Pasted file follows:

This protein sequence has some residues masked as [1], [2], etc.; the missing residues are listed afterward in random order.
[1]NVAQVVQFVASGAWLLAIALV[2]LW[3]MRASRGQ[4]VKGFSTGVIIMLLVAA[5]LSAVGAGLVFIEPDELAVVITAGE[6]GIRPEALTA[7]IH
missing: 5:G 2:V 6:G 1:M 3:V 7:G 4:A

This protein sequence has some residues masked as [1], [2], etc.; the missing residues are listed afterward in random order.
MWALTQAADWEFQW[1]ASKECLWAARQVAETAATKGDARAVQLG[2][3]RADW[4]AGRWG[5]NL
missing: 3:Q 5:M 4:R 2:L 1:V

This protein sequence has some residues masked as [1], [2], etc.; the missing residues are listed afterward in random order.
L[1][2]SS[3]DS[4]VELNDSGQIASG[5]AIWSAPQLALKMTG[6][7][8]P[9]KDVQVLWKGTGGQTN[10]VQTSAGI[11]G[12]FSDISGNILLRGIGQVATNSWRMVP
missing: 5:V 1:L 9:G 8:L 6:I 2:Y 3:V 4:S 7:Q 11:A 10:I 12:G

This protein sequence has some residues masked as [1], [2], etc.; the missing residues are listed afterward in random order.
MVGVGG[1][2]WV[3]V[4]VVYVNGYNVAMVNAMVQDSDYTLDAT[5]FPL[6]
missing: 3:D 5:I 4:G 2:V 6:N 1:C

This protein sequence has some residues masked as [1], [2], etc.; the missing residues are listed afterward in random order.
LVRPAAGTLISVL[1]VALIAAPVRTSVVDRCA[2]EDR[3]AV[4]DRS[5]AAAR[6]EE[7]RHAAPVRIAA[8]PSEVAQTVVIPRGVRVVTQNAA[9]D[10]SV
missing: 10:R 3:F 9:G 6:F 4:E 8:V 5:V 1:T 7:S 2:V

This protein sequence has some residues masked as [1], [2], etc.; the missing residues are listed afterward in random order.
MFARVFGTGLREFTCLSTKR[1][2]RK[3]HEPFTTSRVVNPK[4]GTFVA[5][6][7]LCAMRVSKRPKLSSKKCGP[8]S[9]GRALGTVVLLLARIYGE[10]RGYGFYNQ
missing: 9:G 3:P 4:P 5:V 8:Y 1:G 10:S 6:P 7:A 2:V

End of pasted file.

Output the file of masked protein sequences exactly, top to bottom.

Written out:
This protein sequence has some residues masked as [1], [2], etc.; the missing residues are listed afterward in random order.
[1]NVAQVVQFVASGAWLLAIALV[2]LW[3]MRASRGQ[4]VKGFSTGVIIMLLVAA[5]LSAVGAGLVFIEPDELAVVITAGE[6]GIRPEALTA[7]IH
missing: 5:G 2:V 6:G 1:M 3:V 7:G 4:A

This protein sequence has some residues masked as [1], [2], etc.; the missing residues are listed afterward in random order.
MWALTQAADWEFQW[1]ASKECLWAARQVAETAATKGDARAVQLG[2][3]RADW[4]AGRWG[5]NL
missing: 3:Q 5:M 4:R 2:L 1:V

This protein sequence has some residues masked as [1], [2], etc.; the missing residues are listed afterward in random order.
L[1][2]SS[3]DS[4]VELNDSGQIASG[5]AIWSAPQLALKMTG[6][7][8]P[9]KDVQVLWKGTGGQTN[10]VQTSAGI[11]G[12]FSDISGNILLRGIGQVATNSWRMVP
missing: 5:V 1:L 9:G 8:L 6:I 2:Y 3:V 4:S 7:Q 11:A 10:I 12:G

This protein sequence has some residues masked as [1], [2], etc.; the missing residues are listed afterward in random order.
MVGVGG[1][2]WV[3]V[4]VVYVNGYNVAMVNAMVQDSDYTLDAT[5]FPL[6]
missing: 3:D 5:I 4:G 2:V 6:N 1:C

This protein sequence has some residues masked as [1], [2], etc.; the missing residues are listed afterward in random order.
LVRPAAGTLISVL[1]VALIAAPVRTSVVDRCA[2]EDR[3]AV[4]DRS[5]AAAR[6]EE[7]RHAAPVRIAA[8]PSEVAQTVVIPRGVRVVTQNAA[9]D[10]SV
missing: 10:R 3:F 9:G 6:F 4:E 8:V 5:V 1:T 7:S 2:V

This protein sequence has some residues masked as [1], [2], etc.; the missing residues are listed afterward in random order.
MFARVFGTGLREFTCLSTKR[1][2]RK[3]HEPFTTSRVVNPK[4]GTFVA[5][6][7]LCAMRVSKRPKLSSKKCGP[8]S[9]GRALGTVVLLLARIYGE[10]RGYGFYNQ
missing: 9:G 3:P 4:P 5:V 8:Y 1:G 10:S 6:P 7:A 2:V